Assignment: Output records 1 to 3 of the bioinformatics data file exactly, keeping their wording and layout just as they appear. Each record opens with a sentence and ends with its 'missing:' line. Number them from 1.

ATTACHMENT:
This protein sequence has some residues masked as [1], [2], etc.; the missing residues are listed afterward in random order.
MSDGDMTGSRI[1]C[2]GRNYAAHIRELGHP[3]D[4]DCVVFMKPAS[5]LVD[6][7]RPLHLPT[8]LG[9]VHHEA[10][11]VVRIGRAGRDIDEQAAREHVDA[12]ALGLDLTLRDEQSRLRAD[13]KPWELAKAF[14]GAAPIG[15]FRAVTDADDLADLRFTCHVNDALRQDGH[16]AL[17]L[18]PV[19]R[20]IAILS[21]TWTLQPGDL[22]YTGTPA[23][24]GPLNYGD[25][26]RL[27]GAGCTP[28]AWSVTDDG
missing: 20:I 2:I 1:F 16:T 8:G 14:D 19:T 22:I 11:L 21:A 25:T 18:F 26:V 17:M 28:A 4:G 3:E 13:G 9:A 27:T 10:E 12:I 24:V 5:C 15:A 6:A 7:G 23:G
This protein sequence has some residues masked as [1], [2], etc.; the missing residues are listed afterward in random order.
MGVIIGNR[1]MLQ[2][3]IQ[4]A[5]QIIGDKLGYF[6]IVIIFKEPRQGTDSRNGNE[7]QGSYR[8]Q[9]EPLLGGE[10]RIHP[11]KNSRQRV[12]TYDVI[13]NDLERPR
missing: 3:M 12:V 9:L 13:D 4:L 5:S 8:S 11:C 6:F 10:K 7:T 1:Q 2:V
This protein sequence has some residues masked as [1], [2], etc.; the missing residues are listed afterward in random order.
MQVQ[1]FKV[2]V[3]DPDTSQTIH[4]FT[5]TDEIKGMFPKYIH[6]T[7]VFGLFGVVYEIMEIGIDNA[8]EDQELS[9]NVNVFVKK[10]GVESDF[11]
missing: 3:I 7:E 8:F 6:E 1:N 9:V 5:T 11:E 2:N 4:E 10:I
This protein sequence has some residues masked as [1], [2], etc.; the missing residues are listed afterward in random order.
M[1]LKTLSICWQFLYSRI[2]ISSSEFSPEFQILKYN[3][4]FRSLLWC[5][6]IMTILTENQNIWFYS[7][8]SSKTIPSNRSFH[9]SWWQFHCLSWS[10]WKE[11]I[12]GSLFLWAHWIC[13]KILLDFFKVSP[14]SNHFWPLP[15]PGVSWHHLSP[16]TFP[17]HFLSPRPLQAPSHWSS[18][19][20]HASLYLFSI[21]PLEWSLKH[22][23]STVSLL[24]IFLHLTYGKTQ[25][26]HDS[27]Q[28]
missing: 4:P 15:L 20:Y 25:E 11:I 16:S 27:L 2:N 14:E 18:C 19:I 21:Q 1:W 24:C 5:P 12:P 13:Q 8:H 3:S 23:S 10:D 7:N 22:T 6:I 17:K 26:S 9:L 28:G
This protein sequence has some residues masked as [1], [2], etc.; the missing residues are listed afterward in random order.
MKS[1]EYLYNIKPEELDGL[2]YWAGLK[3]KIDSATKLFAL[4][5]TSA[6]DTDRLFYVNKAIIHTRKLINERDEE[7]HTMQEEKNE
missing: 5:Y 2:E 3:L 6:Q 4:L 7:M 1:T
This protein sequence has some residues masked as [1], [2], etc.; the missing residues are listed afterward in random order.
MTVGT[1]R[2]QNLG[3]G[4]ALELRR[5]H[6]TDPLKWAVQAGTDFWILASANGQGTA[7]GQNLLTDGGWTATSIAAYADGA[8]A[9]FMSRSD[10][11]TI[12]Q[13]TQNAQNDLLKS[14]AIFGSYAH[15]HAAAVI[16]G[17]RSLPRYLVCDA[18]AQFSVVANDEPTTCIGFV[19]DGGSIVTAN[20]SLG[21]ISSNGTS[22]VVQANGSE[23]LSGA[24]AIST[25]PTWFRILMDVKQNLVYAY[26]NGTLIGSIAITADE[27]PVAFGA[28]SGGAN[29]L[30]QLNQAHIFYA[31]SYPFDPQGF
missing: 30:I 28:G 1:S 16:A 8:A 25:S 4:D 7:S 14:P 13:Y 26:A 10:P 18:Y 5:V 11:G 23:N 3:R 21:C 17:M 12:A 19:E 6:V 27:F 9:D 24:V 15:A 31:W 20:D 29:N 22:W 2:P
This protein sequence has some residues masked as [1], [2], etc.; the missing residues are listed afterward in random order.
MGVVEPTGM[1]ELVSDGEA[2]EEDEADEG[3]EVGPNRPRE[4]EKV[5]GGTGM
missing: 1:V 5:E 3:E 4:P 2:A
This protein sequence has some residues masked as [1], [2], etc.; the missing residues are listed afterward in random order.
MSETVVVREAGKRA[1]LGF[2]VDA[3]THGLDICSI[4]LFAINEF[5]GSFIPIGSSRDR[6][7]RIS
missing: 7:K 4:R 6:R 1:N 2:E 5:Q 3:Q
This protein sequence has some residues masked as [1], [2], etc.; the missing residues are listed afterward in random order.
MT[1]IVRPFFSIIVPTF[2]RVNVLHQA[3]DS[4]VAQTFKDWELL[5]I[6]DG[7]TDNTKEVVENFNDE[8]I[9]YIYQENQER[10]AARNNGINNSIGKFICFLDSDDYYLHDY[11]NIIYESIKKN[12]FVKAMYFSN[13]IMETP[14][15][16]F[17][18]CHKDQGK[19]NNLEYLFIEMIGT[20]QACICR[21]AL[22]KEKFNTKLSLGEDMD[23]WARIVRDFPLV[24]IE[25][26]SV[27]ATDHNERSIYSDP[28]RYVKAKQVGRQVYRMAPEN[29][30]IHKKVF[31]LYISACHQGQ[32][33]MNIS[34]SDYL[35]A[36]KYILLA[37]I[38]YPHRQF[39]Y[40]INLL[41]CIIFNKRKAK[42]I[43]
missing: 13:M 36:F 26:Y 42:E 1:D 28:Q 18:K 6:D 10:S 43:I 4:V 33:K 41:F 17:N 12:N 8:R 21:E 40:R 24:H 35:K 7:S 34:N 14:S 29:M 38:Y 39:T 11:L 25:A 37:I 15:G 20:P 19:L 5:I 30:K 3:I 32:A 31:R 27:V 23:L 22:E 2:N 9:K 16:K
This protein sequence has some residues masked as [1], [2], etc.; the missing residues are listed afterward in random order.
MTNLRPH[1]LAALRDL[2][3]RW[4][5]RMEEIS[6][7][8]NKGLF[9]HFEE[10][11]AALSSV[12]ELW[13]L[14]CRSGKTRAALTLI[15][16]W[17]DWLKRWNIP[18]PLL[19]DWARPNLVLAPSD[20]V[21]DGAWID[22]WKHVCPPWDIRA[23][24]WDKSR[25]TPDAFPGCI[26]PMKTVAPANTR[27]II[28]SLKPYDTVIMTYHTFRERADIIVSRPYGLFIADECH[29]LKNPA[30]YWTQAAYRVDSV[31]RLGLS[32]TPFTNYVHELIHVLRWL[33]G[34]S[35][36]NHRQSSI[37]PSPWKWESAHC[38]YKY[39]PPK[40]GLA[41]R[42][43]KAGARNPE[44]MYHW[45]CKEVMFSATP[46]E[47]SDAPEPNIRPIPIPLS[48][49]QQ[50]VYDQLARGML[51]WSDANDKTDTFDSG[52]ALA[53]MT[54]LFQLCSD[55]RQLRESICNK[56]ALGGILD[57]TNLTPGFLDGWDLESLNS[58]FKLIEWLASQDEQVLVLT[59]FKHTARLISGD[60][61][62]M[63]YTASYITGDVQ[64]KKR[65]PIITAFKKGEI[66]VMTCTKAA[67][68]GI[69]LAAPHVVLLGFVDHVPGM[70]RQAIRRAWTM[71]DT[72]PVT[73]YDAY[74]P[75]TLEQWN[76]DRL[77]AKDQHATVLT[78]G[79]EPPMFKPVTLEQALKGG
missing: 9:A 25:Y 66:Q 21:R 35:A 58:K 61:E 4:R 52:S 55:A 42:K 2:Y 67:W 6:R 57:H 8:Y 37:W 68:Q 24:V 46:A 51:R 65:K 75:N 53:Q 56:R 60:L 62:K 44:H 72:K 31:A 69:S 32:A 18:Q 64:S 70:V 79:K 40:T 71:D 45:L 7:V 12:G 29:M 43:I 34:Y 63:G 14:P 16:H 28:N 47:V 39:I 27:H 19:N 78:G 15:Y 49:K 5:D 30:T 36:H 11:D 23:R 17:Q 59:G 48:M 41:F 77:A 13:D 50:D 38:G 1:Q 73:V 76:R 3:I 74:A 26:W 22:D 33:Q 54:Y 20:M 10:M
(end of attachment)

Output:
This protein sequence has some residues masked as [1], [2], etc.; the missing residues are listed afterward in random order.
MSDGDMTGSRI[1]C[2]GRNYAAHIRELGHP[3]D[4]DCVVFMKPAS[5]LVD[6][7]RPLHLPT[8]LG[9]VHHEA[10][11]VVRIGRAGRDIDEQAAREHVDA[12]ALGLDLTLRDEQSRLRAD[13]KPWELAKAF[14]GAAPIG[15]FRAVTDADDLADLRFTCHVNDALRQDGH[16]AL[17]L[18]PV[19]R[20]IAILS[21]TWTLQPGDL[22]YTGTPA[23][24]GPLNYGD[25][26]RL[27]GAGCTP[28]AWSVTDDG
missing: 20:I 2:I 1:F 16:T 8:G 14:D 19:T 22:I 11:L 21:A 25:T 18:F 26:V 17:M 28:A 4:G 3:E 13:G 9:A 27:T 10:E 12:I 24:V 5:C 15:A 6:A 7:G 23:G
This protein sequence has some residues masked as [1], [2], etc.; the missing residues are listed afterward in random order.
MGVIIGNR[1]MLQ[2][3]IQ[4]A[5]QIIGDKLGYF[6]IVIIFKEPRQGTDSRNGNE[7]QGSYR[8]Q[9]EPLLGGE[10]RIHP[11]KNSRQRV[12]TYDVI[13]NDLERPR
missing: 3:M 12:V 9:L 13:D 4:L 5:S 8:S 11:C 6:F 10:K 7:T 1:Q 2:V
This protein sequence has some residues masked as [1], [2], etc.; the missing residues are listed afterward in random order.
MQVQ[1]FKV[2]V[3]DPDTSQTIH[4]FT[5]TDEIKGMFPKYIH[6]T[7]VFGLFGVVYEIMEIGIDNA[8]EDQELS[9]NVNVFVKK[10]GVESDF[11]
missing: 3:I 7:E 8:F 6:E 1:N 9:V 5:T 11:E 2:N 4:E 10:I